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Posted 18 Jan 2018
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Using XAML Progress Bar in WPF for Indeterminate Mode

, 18 Jan 2018
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Using XAML Progress Bar in WPF for Indeterminate Mode

Long running tasks in any application make the application or software irresponsive. So to keep the user updated about the running task and also keep the application responsive while long running tasks we can use different kind of loading bar options like:

  • Progress Bar
  • Ring Bar

Etc.

Let's discuss XAML Progress Bar in WPF Apps.

  1. What is progress Bar?

    XAML progress bar represents a controls that indicates that an operation is ongoing. It looks like this.

    XAML Progress bar has 2 states

    • Determinate
    • Indeterminate

    Determinate

    In this state user will be aware about the amount of operation which has been completed.

                    

    Indeterminate

    We use this state of progress bar when you don’t sure about the total execution time of lengthy task. See the 2nd last picture to see its shape.

                              

  2. Getting started with a Simple Example

    Open visual studio and make a blank WPF App

  3. Once you click ok , you'll see and empty application like this

  4. We need three controls to Implement Progress Bar Control in this app.
    1. Button
    2. Progress bar
    3. Text block

Button to start a lengthy task, 1 label to show time and other to show status

Make a grid and place these controls accordingly.

<Window x:Class="ProgressBarUndefinedTimeWPF.MainWindow"

        xmlns="http://schemas.microsoft.com/winfx/2006/xaml/presentation"

        xmlns:x="http://schemas.microsoft.com/winfx/2006/xaml"

        xmlns:d="http://schemas.microsoft.com/expression/blend/2008"

        xmlns:mc="http://schemas.openxmlformats.org/markup-compatibility/2006"

        xmlns:local="clr-namespace:ProgressBarUndefinedTimeWPF"

        mc:Ignorable="d"

        Title="MainWindow" Height="350" Width="525">
    <Grid>
        <Grid.RowDefinitions>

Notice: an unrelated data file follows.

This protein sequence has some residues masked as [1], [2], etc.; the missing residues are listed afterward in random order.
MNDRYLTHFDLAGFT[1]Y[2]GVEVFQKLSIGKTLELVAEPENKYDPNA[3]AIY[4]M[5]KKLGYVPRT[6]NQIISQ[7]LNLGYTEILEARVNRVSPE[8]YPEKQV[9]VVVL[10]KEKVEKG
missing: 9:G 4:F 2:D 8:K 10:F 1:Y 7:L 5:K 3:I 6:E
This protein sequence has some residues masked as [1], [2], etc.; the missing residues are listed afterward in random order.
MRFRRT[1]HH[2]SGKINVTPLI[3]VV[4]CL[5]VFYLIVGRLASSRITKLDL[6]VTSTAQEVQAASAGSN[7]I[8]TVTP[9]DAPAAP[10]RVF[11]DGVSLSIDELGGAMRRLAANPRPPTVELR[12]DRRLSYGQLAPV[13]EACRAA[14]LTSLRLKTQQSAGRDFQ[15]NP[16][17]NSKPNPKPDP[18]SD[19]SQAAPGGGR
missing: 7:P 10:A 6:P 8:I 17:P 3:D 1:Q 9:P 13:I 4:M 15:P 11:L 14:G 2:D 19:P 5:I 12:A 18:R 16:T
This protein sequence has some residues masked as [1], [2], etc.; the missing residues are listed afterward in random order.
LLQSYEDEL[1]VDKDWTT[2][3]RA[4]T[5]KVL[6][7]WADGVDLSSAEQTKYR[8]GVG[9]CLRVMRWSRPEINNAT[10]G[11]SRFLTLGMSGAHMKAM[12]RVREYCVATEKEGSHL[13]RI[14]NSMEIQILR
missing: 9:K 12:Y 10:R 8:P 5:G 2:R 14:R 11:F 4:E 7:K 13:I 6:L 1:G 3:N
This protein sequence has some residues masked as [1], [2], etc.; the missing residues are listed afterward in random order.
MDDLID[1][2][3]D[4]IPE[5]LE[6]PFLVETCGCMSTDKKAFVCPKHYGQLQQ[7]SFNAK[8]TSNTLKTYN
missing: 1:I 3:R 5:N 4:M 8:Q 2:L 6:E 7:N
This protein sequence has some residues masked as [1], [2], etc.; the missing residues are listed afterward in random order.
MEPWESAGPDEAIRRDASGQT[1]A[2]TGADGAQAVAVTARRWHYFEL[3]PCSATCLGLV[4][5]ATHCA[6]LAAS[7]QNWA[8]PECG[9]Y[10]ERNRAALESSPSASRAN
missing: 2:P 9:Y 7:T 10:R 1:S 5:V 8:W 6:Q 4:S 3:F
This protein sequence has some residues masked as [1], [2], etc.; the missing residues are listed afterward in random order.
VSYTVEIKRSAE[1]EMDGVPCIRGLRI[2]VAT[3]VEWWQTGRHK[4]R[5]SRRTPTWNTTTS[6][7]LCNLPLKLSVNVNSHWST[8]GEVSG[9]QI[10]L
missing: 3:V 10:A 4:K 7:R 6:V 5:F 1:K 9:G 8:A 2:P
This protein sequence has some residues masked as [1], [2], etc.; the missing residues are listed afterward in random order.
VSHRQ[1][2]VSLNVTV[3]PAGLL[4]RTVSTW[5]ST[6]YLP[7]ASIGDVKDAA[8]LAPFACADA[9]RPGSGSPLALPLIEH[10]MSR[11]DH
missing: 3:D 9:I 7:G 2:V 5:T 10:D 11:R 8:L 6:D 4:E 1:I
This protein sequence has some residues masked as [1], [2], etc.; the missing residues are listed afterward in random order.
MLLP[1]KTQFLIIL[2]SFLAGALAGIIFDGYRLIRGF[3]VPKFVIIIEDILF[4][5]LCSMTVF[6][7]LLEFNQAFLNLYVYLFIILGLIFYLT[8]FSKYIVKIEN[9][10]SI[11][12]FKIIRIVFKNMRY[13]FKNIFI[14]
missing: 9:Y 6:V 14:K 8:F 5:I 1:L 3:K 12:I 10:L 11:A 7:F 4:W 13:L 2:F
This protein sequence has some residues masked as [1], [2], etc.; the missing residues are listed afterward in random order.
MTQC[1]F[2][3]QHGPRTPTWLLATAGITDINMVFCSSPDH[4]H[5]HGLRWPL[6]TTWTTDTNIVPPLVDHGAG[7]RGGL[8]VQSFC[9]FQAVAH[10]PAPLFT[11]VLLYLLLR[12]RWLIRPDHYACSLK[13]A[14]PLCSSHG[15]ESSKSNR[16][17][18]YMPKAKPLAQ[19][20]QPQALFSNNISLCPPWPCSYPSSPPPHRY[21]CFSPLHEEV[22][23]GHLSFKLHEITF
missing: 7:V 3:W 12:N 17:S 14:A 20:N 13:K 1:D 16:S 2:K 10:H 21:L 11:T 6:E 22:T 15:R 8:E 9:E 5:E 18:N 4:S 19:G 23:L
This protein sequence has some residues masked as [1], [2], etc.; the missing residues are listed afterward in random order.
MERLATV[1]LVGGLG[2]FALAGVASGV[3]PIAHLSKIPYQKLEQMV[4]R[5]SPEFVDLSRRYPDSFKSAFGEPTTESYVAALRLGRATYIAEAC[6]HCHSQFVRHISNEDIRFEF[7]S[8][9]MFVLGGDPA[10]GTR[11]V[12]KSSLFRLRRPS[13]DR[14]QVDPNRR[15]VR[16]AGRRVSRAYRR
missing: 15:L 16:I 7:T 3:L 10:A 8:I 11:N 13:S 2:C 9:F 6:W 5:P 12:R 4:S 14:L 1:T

<RowDefinition></RowDefinition>
            <RowDefinition></RowDefinition>
            <RowDefinition></RowDefinition>
            <RowDefinition></RowDefinition>
            <RowDefinition></RowDefinition>
        </Grid.RowDefinitions>
        
       <Button Grid.Row="1" x:Name="btn_StartLengthyTask" Click="btn_StartLengthyTask_Click" Width="200" Height="30" >Start Lengthy Task</Button>
        <ProgressBar Grid.Row="2" x:Name="pb_LengthyTaskProgress" Margin="10,20"  Value="10" ></ProgressBar>
        <TextBlock Grid.Row="3" x:Name="lbl_TaskStatus" >Status...</TextBlock>
    </Grid>
</Window>

Now we need to understand the Model of Programming known as Event Driven Model. Because we’ll start a background task and time of completion for that task is not known. Whenever that task will complete its processing, it will call a function on UI thread to inform the user that task has completed. And that function reference will be passed to background thread while calling to it as well.

So in order to save a function reference we use Delegates, That delegate will contain the ref of UI function and it will be passed as parameter to background worker function.

So first of all we’ll declare a delegate in our program like below.

Keep in mind we declare delegate in namespace instead of class. And use them inside the classes

              

Here is the code

public delegate void RefToFunction();

after this we’ll be needed two functions

  1. One method will be called on Response from background method
  2. Other method will be used to simulate the long running task, this method will take the first method’s reference as parameter.

Here is the 1st method.

private async Task PerformLengthyTaskAsync(RefToFunction toFunction)
        {
            for (int i = 0; i < 5; i++) // 5 sec task
            {
                await Task.Delay(1000); // wait for 1 sec
            }
            toFunction.Invoke();
        }

And here you go with the second method:

private void btn_StartLengthyTask_Click(object sender, RoutedEventArgs e)
        {
            lbl_TaskStatus.Text = "Task in progress...";
            pb_LengthyTaskProgress.IsIndeterminate = true;

            RefToFunction toFunction = new RefToFunction(OnReponse);

            PerformLengthyTaskAsync(toFunction);
        }

We’ll invoke the 2nd method from Code behind in button click event.

private void btn_StartLengthyTask_Click(object sender, RoutedEventArgs e)
        {
            lbl_TaskStatus.Text = "Task in progress...";
            pb_LengthyTaskProgress.IsIndeterminate = true;

            RefToFunction toFunction = new RefToFunction(OnReponse);

            PerformLengthyTaskAsync(toFunction);
        }

You need to use following namespaces to work with Tasks.

using System.Threading.Tasks;

Build the project and run it. Once you click the button, Progress will appear for 5 seconds. Once the task is completed. 2ND method will fire up the OnReponse Method. Where we can change the UI accordingly.

                 

License

This article, along with any associated source code and files, is licensed under The Code Project Open License (CPOL)

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About the Author

Ammar Shaukat
Instructor / Trainer @AmmarTheTrainer
Pakistan Pakistan
I'm a content writer , Community Speaker, Technical Counselor , Blogger , C# Geek and C# Lover. Love to develop apps. Love to work on System Designing , Software Architecture , Database Designing .

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GeneralMy vote of 5 Pin
Mushahid Hussain20-Jul-18 0:56
memberMushahid Hussain20-Jul-18 0:56 

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